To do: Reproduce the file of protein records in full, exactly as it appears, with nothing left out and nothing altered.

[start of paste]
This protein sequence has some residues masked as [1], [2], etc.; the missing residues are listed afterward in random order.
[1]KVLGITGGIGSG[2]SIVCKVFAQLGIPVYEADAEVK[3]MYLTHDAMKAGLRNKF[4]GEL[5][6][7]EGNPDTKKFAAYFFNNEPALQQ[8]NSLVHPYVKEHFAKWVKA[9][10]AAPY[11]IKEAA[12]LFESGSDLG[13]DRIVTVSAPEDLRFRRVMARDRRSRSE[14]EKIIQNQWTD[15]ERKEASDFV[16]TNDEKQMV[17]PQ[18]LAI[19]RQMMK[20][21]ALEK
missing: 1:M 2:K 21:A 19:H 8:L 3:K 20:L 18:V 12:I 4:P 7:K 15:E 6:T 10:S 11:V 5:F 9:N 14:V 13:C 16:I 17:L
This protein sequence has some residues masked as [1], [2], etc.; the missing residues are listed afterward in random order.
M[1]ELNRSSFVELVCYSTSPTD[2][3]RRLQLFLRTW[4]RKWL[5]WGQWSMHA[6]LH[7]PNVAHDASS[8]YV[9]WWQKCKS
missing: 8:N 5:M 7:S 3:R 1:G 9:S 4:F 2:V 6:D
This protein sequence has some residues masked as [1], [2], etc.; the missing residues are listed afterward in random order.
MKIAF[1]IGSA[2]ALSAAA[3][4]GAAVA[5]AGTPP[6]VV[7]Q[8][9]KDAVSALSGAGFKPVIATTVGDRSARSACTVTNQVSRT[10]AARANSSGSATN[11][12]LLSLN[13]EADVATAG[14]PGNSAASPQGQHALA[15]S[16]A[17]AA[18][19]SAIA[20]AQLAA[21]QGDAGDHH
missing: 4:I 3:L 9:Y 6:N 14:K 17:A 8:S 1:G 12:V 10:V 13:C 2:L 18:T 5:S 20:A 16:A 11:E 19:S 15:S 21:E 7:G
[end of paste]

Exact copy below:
This protein sequence has some residues masked as [1], [2], etc.; the missing residues are listed afterward in random order.
[1]KVLGITGGIGSG[2]SIVCKVFAQLGIPVYEADAEVK[3]MYLTHDAMKAGLRNKF[4]GEL[5][6][7]EGNPDTKKFAAYFFNNEPALQQ[8]NSLVHPYVKEHFAKWVKA[9][10]AAPY[11]IKEAA[12]LFESGSDLG[13]DRIVTVSAPEDLRFRRVMARDRRSRSE[14]EKIIQNQWTD[15]ERKEASDFV[16]TNDEKQMV[17]PQ[18]LAI[19]RQMMK[20][21]ALEK
missing: 1:M 2:K 21:A 19:H 8:L 3:K 20:L 18:V 12:I 4:P 7:K 15:E 6:T 10:S 11:V 5:F 9:N 14:V 13:C 16:I 17:L
This protein sequence has some residues masked as [1], [2], etc.; the missing residues are listed afterward in random order.
M[1]ELNRSSFVELVCYSTSPTD[2][3]RRLQLFLRTW[4]RKWL[5]WGQWSMHA[6]LH[7]PNVAHDASS[8]YV[9]WWQKCKS
missing: 8:N 5:M 7:S 3:R 1:G 9:S 4:F 2:V 6:D
This protein sequence has some residues masked as [1], [2], etc.; the missing residues are listed afterward in random order.
MKIAF[1]IGSA[2]ALSAAA[3][4]GAAVA[5]AGTPP[6]VV[7]Q[8][9]KDAVSALSGAGFKPVIATTVGDRSARSACTVTNQVSRT[10]AARANSSGSATN[11][12]LLSLN[13]EADVATAG[14]PGNSAASPQGQHALA[15]S[16]A[17]AA[18][19]SAIA[20]AQLAA[21]QGDAGDHH
missing: 4:I 3:L 9:Y 6:N 14:K 17:A 8:S 1:G 12:V 10:V 13:C 2:L 18:T 5:S 20:A 16:A 11:E 19:S 15:S 21:E 7:G